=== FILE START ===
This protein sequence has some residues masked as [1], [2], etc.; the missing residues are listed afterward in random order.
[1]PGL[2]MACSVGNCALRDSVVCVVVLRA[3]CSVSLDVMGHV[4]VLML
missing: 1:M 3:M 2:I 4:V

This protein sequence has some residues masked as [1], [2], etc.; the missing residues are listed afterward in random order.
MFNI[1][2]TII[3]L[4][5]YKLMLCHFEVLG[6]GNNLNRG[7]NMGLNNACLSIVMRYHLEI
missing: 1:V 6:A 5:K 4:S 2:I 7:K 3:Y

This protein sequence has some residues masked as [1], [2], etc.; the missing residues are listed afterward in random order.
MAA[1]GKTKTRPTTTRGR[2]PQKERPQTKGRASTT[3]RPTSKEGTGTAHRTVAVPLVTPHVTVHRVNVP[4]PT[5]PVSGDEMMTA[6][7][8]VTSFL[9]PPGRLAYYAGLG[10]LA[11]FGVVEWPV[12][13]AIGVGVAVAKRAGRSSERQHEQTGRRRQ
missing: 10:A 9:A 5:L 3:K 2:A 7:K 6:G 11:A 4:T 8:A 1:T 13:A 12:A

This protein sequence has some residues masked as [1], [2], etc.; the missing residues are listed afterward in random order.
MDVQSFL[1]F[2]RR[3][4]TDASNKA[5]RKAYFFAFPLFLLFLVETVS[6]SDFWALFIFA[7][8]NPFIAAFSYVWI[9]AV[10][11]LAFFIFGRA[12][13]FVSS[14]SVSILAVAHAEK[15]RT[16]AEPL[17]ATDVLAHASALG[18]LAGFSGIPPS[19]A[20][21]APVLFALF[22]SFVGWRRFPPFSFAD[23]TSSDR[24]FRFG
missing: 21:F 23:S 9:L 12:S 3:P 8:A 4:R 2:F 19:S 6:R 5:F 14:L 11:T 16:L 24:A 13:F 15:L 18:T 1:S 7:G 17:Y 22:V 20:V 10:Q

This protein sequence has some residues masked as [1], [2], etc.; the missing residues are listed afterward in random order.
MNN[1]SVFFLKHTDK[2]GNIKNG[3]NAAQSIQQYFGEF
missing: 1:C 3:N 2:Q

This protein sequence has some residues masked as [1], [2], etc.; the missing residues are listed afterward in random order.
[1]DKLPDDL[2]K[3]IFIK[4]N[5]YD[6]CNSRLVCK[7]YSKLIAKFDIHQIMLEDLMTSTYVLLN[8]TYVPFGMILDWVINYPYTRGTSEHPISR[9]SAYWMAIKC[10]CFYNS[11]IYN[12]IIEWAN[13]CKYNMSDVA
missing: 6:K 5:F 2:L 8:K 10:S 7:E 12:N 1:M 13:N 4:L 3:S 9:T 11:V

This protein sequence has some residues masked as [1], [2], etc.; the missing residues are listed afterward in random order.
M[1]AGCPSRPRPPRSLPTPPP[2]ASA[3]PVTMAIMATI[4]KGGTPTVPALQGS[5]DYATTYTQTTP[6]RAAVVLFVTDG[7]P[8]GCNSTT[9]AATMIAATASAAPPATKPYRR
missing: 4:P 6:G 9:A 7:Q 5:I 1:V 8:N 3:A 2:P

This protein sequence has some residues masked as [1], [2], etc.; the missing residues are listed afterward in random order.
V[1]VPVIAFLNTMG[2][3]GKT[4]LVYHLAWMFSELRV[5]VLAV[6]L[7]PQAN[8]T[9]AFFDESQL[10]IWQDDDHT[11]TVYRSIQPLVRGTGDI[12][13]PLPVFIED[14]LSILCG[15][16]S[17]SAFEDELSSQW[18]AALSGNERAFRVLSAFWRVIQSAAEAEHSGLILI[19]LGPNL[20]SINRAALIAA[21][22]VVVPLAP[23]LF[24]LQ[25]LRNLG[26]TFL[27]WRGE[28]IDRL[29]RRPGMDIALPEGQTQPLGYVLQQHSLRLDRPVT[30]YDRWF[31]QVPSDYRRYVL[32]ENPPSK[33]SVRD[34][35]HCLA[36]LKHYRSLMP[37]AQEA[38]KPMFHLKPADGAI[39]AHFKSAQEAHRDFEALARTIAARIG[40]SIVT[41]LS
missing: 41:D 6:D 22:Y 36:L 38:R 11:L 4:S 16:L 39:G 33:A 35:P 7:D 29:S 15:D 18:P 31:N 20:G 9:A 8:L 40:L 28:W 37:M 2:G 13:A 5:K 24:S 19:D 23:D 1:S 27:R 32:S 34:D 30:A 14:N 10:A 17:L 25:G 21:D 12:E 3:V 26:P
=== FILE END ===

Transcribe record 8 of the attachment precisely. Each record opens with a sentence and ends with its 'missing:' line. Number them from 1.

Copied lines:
This protein sequence has some residues masked as [1], [2], etc.; the missing residues are listed afterward in random order.
V[1]VPVIAFLNTMG[2][3]GKT[4]LVYHLAWMFSELRV[5]VLAV[6]L[7]PQAN[8]T[9]AFFDESQL[10]IWQDDDHT[11]TVYRSIQPLVRGTGDI[12][13]PLPVFIED[14]LSILCG[15][16]S[17]SAFEDELSSQW[18]AALSGNERAFRVLSAFWRVIQSAAEAEHSGLILI[19]LGPNL[20]SINRAALIAA[21][22]VVVPLAP[23]LF[24]LQ[25]LRNLG[26]TFL[27]WRGE[28]IDRL[29]RRPGMDIALPEGQTQPLGYVLQQHSLRLDRPVT[30]YDRWF[31]QVPSDYRRYVL[32]ENPPSK[33]SVRD[34][35]HCLA[36]LKHYRSLMP[37]AQEA[38]KPMFHLKPADGAI[39]AHFKSAQEAHRDFEALARTIAARIG[40]SIVT[41]LS
missing: 41:D 6:D 22:Y 36:L 38:R 11:L 4:S 16:L 39:G 33:A 35:P 7:D 29:S 15:D 18:P 31:N 20:G 9:A 8:L 40:L 28:W 37:M 2:G 13:A 5:K 24:S 19:D 23:D 1:S 27:R 32:S 34:D 30:A 14:N 10:A 17:L 25:G 21:D 12:E 3:V 26:P